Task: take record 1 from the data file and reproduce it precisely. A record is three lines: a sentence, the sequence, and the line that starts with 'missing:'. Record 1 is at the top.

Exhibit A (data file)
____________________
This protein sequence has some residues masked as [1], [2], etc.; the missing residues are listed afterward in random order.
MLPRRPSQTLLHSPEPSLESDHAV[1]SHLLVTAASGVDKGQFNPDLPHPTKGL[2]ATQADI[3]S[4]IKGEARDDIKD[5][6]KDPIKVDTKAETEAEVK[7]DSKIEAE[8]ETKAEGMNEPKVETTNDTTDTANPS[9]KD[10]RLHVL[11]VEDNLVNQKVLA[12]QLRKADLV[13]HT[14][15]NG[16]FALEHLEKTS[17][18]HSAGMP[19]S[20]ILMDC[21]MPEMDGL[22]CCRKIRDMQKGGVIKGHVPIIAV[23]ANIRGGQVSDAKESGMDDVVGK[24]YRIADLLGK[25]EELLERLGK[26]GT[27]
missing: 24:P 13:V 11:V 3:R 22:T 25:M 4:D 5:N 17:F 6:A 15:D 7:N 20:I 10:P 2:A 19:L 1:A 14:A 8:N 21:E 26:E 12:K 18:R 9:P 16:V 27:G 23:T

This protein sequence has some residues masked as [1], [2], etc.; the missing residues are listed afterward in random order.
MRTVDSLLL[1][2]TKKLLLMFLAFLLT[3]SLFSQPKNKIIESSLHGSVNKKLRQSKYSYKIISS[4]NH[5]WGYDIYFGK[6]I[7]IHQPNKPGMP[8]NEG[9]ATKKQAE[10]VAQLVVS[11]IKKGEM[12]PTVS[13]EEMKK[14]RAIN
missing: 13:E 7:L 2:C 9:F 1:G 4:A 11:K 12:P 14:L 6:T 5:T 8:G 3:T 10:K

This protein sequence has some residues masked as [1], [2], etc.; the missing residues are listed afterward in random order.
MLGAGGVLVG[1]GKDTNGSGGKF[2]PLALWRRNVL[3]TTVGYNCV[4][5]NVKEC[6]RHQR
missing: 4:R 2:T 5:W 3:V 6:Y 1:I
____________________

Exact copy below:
This protein sequence has some residues masked as [1], [2], etc.; the missing residues are listed afterward in random order.
MLPRRPSQTLLHSPEPSLESDHAV[1]SHLLVTAASGVDKGQFNPDLPHPTKGL[2]ATQADI[3]S[4]IKGEARDDIKD[5][6]KDPIKVDTKAETEAEVK[7]DSKIEAE[8]ETKAEGMNEPKVETTNDTTDTANPS[9]KD[10]RLHVL[11]VEDNLVNQKVLA[12]QLRKADLV[13]HT[14][15]NG[16]FALEHLEKTS[17][18]HSAGMP[19]S[20]ILMDC[21]MPEMDGL[22]CCRKIRDMQKGGVIKGHVPIIAV[23]ANIRGGQVSDAKESGMDDVVGK[24]YRIADLLGK[25]EELLERLGK[26]GT[27]
missing: 24:P 13:V 11:V 3:R 22:T 25:M 4:D 5:N 17:F 6:A 15:D 7:N 20:I 10:P 2:A 19:L 1:A 14:A 8:N 21:E 26:E 12:K 18:R 9:P 16:V 27:G 23:T